By: Rob Story
Flying into Montrose, Colorado, my aircraft dropped to the ground alongside the last, thin flurries of a dwindling storm. At least 10 inches had fallen, and it took more than a few swipes with the scraper to clear my windshield enough to head home to Telluride.
Driving through Montrose on Highway 550, the Saturday noon traffic was about normal. As pretty and pure as a blanket of freshly fallen snow can be, Montrovians, much like city dwellers everywhere, seemed bent on its destruction. Soon the cars and trucks would render the snow a black, slushy mess. But for now, the churning and chopping was kind of beautiful. Misty white cyclones spun in the busy intersections. Flakes bounced off side-view mirrors like milk droplets taking joyrides from a particularly seismic bowl of Rice Krispies. In front of me, a red pickup made a sweeping left turn; the slough that spilled off its cab painted the rapidly clearing pavement with an exquisite white arc.
Then there was my hood, host to an aberration I still cannot explain: a clump of snow that simply wouldn’t go away. The clump laughed at the bright sun that emerged shortly after Montrose disappeared in the rearview. It didn’t slink off when I punched the speedometer to 70 to pass a dawdling trustafarian in a vintage Land Cruiser. Instead, it seemed to hold up its little snow-clump arms and shout “Wheee!”
The clump was about the size of a meatloaf, which is to say it was as big as a cat. Cats also like to curl up on car engine hoods. But, it should be noted, cats will screech, hiss and flee if a car engine so much as starts. Not my clump. It absorbed the engine’s vibrations like a lover accepts a gentle massage on the nape of the neck.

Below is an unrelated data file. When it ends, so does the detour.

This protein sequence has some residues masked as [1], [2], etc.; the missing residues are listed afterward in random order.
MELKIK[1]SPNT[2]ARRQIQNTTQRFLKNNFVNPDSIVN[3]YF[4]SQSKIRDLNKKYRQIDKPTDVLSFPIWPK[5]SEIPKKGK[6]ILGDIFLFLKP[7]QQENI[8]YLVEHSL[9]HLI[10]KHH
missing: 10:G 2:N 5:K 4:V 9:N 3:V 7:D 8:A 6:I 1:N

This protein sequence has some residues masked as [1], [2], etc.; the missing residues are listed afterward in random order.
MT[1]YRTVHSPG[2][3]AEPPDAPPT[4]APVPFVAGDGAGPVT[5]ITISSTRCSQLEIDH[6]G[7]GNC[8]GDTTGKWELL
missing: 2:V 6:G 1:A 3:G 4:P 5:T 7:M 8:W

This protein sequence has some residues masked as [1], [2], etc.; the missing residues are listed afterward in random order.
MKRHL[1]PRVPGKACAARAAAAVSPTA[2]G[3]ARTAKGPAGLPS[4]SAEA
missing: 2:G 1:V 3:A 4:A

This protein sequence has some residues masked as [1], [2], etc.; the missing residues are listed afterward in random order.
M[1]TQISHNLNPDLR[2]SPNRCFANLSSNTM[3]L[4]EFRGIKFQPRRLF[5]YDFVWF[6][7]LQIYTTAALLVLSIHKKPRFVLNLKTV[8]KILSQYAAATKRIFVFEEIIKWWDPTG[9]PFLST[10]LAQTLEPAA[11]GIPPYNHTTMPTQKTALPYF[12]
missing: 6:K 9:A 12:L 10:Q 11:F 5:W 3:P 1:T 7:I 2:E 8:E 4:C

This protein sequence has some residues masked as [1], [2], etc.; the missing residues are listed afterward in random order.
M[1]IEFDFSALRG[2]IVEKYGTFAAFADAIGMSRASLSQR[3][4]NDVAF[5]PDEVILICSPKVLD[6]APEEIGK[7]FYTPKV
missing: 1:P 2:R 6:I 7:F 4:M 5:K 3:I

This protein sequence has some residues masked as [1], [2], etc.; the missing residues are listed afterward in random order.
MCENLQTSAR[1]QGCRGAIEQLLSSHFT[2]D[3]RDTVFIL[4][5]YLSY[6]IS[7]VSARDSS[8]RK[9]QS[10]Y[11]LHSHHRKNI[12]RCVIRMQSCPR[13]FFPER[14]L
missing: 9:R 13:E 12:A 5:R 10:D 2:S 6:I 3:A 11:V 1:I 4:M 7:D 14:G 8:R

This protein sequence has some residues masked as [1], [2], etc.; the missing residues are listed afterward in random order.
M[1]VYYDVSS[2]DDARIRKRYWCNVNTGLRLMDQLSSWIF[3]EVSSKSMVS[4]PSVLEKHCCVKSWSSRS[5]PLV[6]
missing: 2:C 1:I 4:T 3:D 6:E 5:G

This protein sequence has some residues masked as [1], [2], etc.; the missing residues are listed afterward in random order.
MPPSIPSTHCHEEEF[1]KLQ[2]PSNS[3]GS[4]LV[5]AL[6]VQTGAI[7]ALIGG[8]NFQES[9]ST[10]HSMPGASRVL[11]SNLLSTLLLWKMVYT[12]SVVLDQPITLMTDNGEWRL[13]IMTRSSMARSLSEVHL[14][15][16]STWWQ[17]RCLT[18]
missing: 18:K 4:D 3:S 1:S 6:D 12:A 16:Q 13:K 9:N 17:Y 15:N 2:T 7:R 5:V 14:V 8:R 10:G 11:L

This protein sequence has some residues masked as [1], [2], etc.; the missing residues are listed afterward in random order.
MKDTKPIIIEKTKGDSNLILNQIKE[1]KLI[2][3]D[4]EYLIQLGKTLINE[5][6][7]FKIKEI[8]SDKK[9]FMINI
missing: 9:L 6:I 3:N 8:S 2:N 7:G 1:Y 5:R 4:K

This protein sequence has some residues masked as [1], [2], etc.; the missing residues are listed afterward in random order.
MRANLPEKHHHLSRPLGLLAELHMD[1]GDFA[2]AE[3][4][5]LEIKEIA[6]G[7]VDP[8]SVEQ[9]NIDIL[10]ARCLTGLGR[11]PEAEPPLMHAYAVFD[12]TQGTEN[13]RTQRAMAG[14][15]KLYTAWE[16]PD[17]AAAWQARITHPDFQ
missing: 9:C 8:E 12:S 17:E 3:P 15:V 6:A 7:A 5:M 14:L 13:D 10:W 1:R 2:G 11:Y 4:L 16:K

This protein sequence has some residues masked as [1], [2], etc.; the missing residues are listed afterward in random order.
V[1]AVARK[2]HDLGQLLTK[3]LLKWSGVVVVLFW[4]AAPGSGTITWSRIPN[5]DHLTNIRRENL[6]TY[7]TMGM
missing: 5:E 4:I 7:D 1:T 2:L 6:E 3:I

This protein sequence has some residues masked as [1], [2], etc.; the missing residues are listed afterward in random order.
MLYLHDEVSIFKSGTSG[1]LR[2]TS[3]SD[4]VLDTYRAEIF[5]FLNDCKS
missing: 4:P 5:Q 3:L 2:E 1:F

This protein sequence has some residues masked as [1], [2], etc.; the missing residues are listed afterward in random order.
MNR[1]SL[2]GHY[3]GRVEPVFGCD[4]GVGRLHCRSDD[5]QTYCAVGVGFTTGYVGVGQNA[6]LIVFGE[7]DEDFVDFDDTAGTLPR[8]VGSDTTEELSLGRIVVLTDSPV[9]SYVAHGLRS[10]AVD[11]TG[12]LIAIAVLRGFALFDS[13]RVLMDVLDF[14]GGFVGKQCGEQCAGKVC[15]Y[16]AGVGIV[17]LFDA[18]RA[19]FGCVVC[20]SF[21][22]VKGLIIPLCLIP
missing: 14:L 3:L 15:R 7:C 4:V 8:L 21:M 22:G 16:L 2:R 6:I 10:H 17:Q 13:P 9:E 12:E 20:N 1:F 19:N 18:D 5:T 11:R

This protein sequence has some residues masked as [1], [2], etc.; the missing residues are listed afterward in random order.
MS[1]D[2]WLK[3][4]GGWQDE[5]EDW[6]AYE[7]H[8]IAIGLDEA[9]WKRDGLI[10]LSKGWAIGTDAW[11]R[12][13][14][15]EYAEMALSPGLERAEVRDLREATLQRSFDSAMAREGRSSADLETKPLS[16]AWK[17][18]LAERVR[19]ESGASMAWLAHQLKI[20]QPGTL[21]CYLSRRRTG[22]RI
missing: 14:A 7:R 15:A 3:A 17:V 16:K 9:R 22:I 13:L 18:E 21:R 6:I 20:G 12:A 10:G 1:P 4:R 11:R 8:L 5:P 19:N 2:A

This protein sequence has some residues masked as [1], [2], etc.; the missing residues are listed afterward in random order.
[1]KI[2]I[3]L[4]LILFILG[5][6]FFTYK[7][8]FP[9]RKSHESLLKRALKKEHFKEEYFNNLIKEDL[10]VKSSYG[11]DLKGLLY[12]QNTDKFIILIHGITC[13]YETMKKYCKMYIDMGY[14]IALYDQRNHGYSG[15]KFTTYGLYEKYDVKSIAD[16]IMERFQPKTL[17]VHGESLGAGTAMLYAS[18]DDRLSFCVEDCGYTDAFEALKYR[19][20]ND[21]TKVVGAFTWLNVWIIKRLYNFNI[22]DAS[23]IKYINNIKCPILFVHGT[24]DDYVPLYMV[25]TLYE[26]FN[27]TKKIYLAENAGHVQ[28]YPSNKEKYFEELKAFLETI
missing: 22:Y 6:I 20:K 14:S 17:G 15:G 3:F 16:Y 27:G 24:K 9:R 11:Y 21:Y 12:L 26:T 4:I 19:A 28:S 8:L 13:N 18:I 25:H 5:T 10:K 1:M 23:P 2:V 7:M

Attributing human traits to snow is silly. Then again, snow is the only precipitation that stays around long enough to be anthropomorphized, so we’ve done it for years. Snow gods get characterized as angry, quirky and sometimes kind. Snowmen seem jolly, though sometimes abominable. We describe a resort’s snowpack as “grabby” or “icy” or other words that could also apply to a bad prom date.
The more my clump survived sharp turns and howling crosswinds, the more I thought of it as a ski bum: It didn’t have a penny to its name and was prone to scamming free rides. It was disappointing to its parents, who urged it to get on with the melting—like those nice Johnson H2o particles down the street—and flow home to the Pacific where it belonged. And judging by its grip on my hood, it really wanted to go to Telluride and hang out.
Ski bums, whether water-based or carbon-based, struggle to stick around in ski towns. To achieve anything more than a transient life requires a little luck and healthy protection from exposure. The other day, I saw a couple of woods squatters at a picnic table in Town Park. As they shivered over a morose game of gin rummy, their chances of long-term life in Telluride seemed as doomed as that of rime in a south-facing pine.
So many of us want to move to the mountains and stay there, forging permanent bonds with like-minded friends. The fantasy seems attainable sometimes, glowing with life during those wonderful moments when a ragged huddle assembles below an out-of-bounds hike. We lean on our poles and drink it all in—chuckling at our biffs, praising the conditions, and smiling like people who ski during weekdays damn well oughtta smile.
Of course, the cruel mix of low-paying jobs and high-paying rents makes it damn near impossible to hang on in a ski town. Even if you want it as bad as a hunk of frozen water that rides a warm, revving engine for 65 miles, you can still lose your grip.
What about that snow clump? The important news—the happy news—is that it fulfilled its dream of reaching Telluride. After that…well, you’ve all heard of summer, and there’s no need to get explicit with the gory details here.
I suppose I could have saved the clump by freezing it that Saturday. Instead, I stepped outside under an irresistible if heartless sun. I picked up my skis and trudged toward the lifts. When you’re a skier, you’ve got to honor the dream.